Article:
A study conducted by the Association for Pet Obesity Prevention (APOP) indicates 53 percent of adult dogs are classified as overweight or obese by their veterinarian. According to Dr. Ernie Ward, APOP founder, “The most distressing finding in this year’s study was the fact that more pet owners are unaware their pet is overweight.”
Have you ever described your dog as solid, muscular or cute and pudgy? You’re not alone. Many people think their dog is just “big boned” or “a little husky,” but in reality their dog is overweight and unhealthy. There’s nothing cute about an overweight dog’s aching joints and taxed internal organs.
Some breeds only need to gain a few pounds to be considered obese in human terms. In other words, four extra pounds on a Pomeranian equates to 50 extra pounds on the average 5’4 female! Imagine going to the doctor and weighing an 50 extra pounds! Your doctor would immediately suggest a change in diet along with more physical activity. Make your portions smaller. Cut out the ice cream sundaes and french fries. Make sure you get your heart rate up a couple hours a week.
This chart shows how a few extra pounds on a dog translates to a comparable weight gain in a human.
* Based on AKC recommendations for healthy weight for each dog breed.
**Based on a healthy weight for a 5’4 Female of 130 pounds as noted by healthstatus.com.
+ Based on a healthy weight for a 5’9 Male of 150 pounds as noted by healthstatus.com.
Managing your best friend’s weight is important to her health! Are you feeding your dog according to the feeding guidelines on the bag? If your dog is not as active as an “average” dog, you may need to restrict the amount of food you are feeding. Are you giving your dog extra “goodies” like table scraps or wet food? Those are not free calories - you should adjust the amount of dry food you are feeding to account for those calories, as well.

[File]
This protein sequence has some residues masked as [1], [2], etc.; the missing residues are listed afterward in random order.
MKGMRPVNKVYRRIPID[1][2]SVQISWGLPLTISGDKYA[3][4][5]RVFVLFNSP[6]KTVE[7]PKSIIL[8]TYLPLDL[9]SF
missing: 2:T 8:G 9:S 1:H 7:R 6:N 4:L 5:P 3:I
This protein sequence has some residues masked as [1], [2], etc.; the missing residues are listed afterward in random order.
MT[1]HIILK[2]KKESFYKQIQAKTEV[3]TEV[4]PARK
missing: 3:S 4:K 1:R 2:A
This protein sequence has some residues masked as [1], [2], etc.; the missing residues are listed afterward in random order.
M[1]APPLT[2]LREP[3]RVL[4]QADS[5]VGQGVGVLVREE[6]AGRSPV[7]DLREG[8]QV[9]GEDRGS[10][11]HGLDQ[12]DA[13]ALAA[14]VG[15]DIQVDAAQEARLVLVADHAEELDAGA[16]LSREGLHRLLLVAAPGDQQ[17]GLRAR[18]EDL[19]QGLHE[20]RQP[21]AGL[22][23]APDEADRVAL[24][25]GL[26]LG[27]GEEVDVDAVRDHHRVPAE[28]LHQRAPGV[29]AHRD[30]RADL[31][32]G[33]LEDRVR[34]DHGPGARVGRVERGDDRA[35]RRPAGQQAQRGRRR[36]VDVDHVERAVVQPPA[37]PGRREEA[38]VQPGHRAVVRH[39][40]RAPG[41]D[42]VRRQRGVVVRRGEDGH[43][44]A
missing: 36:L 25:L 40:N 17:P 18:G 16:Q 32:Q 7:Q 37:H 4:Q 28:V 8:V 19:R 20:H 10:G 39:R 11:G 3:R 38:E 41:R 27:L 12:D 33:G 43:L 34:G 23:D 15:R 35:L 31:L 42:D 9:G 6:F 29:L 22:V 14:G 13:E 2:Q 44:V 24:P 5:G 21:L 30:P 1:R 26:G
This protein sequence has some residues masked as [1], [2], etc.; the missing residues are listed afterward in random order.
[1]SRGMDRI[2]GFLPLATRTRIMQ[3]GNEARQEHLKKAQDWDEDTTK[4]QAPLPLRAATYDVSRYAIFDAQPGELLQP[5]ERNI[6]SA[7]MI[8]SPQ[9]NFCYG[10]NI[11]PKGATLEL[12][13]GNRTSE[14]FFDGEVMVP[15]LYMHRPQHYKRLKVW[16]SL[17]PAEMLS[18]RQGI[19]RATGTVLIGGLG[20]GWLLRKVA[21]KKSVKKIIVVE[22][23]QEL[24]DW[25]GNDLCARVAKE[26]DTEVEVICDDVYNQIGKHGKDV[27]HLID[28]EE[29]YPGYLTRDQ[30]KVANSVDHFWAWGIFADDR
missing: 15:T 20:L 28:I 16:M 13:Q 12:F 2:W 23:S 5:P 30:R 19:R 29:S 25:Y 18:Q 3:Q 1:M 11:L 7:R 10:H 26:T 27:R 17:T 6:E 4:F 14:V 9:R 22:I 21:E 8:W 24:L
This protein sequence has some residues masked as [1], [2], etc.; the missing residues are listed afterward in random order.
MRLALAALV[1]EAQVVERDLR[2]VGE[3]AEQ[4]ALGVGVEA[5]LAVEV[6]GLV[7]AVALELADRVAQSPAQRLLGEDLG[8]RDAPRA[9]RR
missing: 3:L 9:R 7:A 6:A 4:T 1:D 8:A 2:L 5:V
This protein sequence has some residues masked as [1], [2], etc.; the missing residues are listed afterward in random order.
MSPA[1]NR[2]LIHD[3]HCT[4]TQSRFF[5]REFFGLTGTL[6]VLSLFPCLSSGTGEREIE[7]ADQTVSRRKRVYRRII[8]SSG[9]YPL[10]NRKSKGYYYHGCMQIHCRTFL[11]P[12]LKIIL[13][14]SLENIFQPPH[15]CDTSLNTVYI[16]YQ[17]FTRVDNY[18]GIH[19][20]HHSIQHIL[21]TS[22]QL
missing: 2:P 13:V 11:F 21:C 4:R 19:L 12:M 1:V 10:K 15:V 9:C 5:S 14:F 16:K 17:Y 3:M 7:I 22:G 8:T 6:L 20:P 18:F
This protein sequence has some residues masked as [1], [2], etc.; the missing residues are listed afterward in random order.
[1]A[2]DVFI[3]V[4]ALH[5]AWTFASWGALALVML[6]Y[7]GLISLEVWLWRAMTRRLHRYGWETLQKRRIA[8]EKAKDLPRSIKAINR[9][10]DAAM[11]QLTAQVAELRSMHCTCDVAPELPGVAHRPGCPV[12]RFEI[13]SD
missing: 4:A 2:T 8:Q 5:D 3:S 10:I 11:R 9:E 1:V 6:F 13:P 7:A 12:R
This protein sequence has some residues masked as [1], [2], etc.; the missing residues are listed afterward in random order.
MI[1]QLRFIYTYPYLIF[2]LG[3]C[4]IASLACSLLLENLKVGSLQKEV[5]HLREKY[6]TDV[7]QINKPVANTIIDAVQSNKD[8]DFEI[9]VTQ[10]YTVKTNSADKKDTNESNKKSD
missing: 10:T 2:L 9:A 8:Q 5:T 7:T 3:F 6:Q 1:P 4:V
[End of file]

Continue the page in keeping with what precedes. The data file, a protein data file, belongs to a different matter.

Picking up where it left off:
One other area to look at is the number of treats you give your dog a day. Instead of giving your dog a treat every time he does a trick or does his business, mix in some verbal praise. Or split a treat in half, so you can give those treats over a longer period of time. Or use a smaller treat to begin with, like Bil-Jac Little Jac treats. Praise him with more time together and a game of fetch or a nice long walk. Most dogs get just as excited for a play session as they do for a treat.
If you really want to see your dog reach a healthy weight range, try a reduced fat dog food such as Bil-Jac Reduced Fat Formula. Bil-Jac Reduced Fat has 30% less fat than Bil-Jac Select Adult, and unlike other reduced fat foods, dogs love the real chicken taste.
Help your dogs stay healthy by helping them maintain a healthy weight throughout their lifetime.
Do you have thoughts or suggestions about ways to keep your dog healthy, while maintaining the right weight for their breed and size? Please let us know in the comments below!